This sounds like it will help every teams farm system.
New Law Should Eliminate Visa Issues
By J.J. Cooper and Chris Kline
December 13, 2006
A bill headed to President Bush's desk is expected to make life easier for foreign minor leaguers and will allow major league organizations to bring more players into the United States.
The bill, which is expected to be signed into law before the end of the year, will shift minor league baseball players from the H-2B visa to the P-1 classification, which is set aside for internationally recognized athletes and entertainers. In the past, minor leaguers were not considered "internationally recognized," which forced them to get H-2B season workers visas. That became a problem in 2005 as demand for seasonal farm and resort workers began to outstrip the limit of 65,000 visas set aside for that category.
The high demand for visas left a number of players unable to get into the United States and forced them to either sit out the season or play in the Dominican Summer League. The problem was reduced in 2006, but teams still had to be careful as to how they allocated their limited number of visas.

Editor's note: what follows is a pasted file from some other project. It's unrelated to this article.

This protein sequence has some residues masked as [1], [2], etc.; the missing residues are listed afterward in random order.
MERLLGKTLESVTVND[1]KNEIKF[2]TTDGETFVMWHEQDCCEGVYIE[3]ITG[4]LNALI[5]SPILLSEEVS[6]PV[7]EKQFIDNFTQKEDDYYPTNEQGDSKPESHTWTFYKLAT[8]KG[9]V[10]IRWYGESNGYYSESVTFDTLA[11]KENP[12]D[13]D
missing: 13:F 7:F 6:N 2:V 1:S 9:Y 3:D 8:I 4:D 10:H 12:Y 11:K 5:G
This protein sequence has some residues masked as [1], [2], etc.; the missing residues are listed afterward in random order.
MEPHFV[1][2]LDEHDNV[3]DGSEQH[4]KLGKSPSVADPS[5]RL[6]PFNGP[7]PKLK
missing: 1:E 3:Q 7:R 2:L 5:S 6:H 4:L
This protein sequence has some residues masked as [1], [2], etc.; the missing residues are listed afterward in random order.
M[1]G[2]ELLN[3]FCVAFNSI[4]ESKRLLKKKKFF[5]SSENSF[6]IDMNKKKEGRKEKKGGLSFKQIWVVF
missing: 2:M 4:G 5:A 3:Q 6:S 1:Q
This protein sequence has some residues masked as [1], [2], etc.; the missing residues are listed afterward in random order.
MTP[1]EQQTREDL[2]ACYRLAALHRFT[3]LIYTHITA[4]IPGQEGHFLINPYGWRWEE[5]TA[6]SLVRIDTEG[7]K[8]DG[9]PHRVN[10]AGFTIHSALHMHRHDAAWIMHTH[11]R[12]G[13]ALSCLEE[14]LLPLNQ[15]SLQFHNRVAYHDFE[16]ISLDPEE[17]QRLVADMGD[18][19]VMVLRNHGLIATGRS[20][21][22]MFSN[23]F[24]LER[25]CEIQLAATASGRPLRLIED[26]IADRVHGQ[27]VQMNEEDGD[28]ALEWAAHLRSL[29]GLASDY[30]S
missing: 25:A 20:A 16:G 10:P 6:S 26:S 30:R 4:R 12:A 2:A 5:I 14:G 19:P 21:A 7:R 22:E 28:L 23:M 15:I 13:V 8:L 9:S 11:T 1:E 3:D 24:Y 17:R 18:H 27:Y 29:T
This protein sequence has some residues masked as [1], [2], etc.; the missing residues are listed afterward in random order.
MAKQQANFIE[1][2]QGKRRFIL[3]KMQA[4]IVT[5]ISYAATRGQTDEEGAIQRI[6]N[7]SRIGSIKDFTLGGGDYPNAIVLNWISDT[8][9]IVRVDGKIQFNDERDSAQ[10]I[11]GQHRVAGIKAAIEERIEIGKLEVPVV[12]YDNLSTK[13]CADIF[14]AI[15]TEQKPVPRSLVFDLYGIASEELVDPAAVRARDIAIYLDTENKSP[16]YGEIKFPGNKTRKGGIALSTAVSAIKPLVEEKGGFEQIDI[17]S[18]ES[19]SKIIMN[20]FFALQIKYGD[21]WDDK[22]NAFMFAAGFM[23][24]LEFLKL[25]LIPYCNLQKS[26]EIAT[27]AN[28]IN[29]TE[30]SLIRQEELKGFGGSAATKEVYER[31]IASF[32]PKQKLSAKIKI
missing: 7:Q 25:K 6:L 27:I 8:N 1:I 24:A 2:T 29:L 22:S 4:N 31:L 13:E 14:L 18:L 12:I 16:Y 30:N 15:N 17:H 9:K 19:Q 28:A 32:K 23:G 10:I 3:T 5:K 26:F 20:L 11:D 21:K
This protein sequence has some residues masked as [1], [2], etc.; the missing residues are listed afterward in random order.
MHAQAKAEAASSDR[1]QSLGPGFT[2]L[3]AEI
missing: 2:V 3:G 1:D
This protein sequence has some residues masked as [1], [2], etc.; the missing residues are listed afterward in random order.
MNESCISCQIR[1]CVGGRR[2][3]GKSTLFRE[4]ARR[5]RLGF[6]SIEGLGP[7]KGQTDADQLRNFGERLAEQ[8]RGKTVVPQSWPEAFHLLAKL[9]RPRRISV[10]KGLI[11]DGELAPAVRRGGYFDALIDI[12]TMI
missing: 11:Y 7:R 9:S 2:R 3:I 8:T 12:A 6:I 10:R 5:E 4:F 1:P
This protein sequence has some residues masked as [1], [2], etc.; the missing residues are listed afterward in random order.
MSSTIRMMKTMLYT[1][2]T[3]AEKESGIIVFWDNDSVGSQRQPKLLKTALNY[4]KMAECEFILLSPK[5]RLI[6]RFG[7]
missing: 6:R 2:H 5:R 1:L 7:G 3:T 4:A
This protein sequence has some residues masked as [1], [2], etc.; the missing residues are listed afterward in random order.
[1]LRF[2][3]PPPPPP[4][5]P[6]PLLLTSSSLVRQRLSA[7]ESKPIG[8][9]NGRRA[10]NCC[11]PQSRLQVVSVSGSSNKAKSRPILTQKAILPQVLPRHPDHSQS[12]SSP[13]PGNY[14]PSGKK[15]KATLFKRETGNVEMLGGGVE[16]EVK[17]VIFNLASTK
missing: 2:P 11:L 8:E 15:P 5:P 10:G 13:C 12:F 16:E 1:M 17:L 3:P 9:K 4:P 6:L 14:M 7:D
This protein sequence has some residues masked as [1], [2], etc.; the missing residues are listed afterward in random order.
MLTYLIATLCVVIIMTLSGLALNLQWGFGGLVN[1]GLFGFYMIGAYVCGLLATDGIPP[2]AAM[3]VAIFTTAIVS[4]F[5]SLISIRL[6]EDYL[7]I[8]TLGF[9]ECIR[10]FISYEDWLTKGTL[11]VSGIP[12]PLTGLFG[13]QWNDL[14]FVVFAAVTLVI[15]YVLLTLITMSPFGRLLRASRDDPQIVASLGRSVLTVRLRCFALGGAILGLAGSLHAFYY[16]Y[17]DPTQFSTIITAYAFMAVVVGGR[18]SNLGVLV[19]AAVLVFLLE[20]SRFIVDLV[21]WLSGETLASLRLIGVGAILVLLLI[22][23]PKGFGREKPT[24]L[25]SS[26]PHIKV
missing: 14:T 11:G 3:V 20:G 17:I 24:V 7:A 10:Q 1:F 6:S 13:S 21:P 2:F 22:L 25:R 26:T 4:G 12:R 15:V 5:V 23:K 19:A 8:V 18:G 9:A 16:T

If minor league players qualify for P-1 visas, teams will be able to bring more foreign players to the United States. Sen. Susan Collins (R-Maine) wrote the bill with help from Major League Baseball's operations staff.
"We've been working on this with the Players Association and Minor League Baseball for several years," Major League Baseball spokesman Pat Courtney said. "We're very pleased with the result."
Deciding how to distribute a team's visas has been a constant part of a farm director's job. But now that problem may be eliminated.
"This bill was just passed. We're waiting to see how it will be interpreted by the day-to-day staff," Courtney said. "But our understanding is that (a limit on the number of visas) won't be an issue."
It also may help Canadian players in the draft.
"From the perspective up here, anything that opens up the number of visas will benefit Canadian players," Baseball Canada national team coach Greg Hamilton said. "If you're drafting in a later round, do you want to deal with restrictive visa issues? Anytime that window of opportunity opens up it benefits Canadian baseball players."
Several farm directors declined comment on the issue, saying they wanted to be briefed by Major League Baseball about the changes.